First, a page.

Laker Review







B1 Maximilian Principe | The Oswegonian

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David Armelino | The Oswegonian

Sunday, April 13, 2014 • 1-4 pm Pick up a Passport at any Residence Hall Front Desk AROUND THE


The commercial nuclear reactor industry safety in the United States improved overall in 2013, according to an annual report by the Union of Concerned Scientists, despite 10 incidents that occurred throughout the country. The report states that these incidents mainly show inconsistent safety enforcement by the Nuclear Regulatory Commission and lapses at the nation’s commercial reactors. The NRC is a thirdparty organization set up by the federal government under the Atomic Energy Act of 1954  that regulates and ensures safety measures at all nuclear power

in him. From there, Coville gave the audience a list of 12 pieces of “off the wall” advice, ranging from sillier things such as “marry rich” to more serious pieces such as “don’t be afraid to show your heart” and “embrace the unfinished chord.” Coville captivated the audience with his passion for what he was saying as well as with the humor he added to a speech on a more thoughtful topic. He had the nearlyfilled Campus Center auditorium fully engrossed with what he was saying right down to his final words, “may you cherish your work so when you go to heaven you don’t see a difference.”

CTS advises students on avoiding phishing scams

Despite recent spate of shutdowns, nuclear facilities deemed safe by NRC Luke Parsnow | Daniel O’Connor Asst. News Editor | Copy Editor

Become Waves: How What You Do Now May Mean More Than You Can Guess,” instead focused on how each person can do something in life to make an impact. “I have found that one of the reason I think my speeches work is because I try to talk straight from the heart and sometimes I’m willing to do what some might call ‘sappy,’” Coville said. “My wife heard me speak once and said, ‘your mother got her wish. You’re a preacher.’” One of the first bits of advice Coville shared was that the job of each person is to “keep kicking those doors open saying, ‘I can do this.’” He spoke of a professor he had while attending Oswego State named Helen Buckley Simkewicz and how she gave him one of the greatest gifts he has every received by believing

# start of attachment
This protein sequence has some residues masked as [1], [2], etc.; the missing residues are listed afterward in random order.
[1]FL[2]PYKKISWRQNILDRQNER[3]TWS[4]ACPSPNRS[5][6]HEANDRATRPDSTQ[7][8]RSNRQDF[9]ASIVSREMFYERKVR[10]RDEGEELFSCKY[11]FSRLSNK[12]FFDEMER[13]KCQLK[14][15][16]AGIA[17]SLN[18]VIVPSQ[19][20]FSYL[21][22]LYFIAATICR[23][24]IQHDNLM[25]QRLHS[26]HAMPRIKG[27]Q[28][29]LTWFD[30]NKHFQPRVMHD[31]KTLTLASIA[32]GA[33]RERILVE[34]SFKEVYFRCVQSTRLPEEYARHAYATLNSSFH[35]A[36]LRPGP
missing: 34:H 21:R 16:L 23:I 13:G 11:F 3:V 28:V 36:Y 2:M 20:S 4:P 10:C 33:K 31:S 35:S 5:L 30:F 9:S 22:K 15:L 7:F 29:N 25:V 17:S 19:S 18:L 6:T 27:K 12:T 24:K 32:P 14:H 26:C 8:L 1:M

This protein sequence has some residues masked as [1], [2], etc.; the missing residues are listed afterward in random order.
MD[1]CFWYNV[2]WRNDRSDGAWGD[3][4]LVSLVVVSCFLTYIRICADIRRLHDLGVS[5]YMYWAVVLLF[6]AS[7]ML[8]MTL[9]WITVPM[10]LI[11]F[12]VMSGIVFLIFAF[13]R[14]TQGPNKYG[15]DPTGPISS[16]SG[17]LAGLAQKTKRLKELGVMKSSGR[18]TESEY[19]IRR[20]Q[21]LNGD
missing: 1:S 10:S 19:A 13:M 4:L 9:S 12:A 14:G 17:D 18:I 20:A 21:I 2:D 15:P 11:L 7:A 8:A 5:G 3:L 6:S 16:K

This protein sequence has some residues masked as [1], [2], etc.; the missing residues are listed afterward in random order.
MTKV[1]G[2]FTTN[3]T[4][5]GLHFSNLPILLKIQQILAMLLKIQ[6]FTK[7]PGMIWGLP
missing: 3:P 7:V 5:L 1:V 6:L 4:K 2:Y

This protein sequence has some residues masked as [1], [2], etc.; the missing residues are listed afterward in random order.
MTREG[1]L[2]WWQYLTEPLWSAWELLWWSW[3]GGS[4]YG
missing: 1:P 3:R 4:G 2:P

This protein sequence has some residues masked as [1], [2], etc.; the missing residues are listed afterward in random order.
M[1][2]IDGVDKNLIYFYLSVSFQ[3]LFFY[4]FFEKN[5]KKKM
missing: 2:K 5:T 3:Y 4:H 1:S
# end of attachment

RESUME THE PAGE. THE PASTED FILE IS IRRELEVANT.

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THIS WEEK ON THE WEB A weekly list of what to check out on


Video: Find out if Oswego State students used Quest day as a day off, or if they went to any of the presentations.

Noelle Crocetti, 21, was arrested on April 6 at 1:17 a.m. at the corner of West Second Street and West Bridge Street for an open container violation. Crocetti was released on an appearance ticket. Michael Webber, 33, was arrested on April 5 at 6:23 p.m. at 341 State Rt. 104 for petit larceny. Webber was released on $250 bail.

Photo gallery: Check out photos of the presentations that were held during Quest day on Wednesday.

Ralph Parsons, 35, was arrested on April 5 at 1:59 a.m. at the corner of East Albany Street and East Third Street for driving while intoxicated.

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Mathew McIntosh, 23, was arrested on April 4 at 4:35 p.m. at 169 W. Second St. on the execution of a bench warrant. McIntosh was released on $100 bail. Kenneth Williams III, 27, was arrested on April 4 at 1:59 p.m. at the corner of State Route 481 and South First Street for possession of a narcotic drug with intent to sell. Kalee Polisse, 29, was arrested on April 4 at 1:59 p.m. at the corner of State Route 481 and South First Street for possession of a narcotic drug with intent to sell. Pedro Moreno Jr., 30, was arrested on April 4 at 1:59 p.m. at 7300 St. Route 104 on the execution of an arrest warrant.

Look at our Weekend Roundup for some ideas for what to do this upcoming wekend.

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Follow us @TheOswegonian and @OswegonianSport for live news and game updates

WEEKEND WEATHER Forecast by Andrew Janiszeski | Graphics by Devon Nitz



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Tonya Kelsey, 47, was arrested on April 4 at 2:13 a.m. at the corner of East 10th Street and East Utica Street for driving while intoxicated.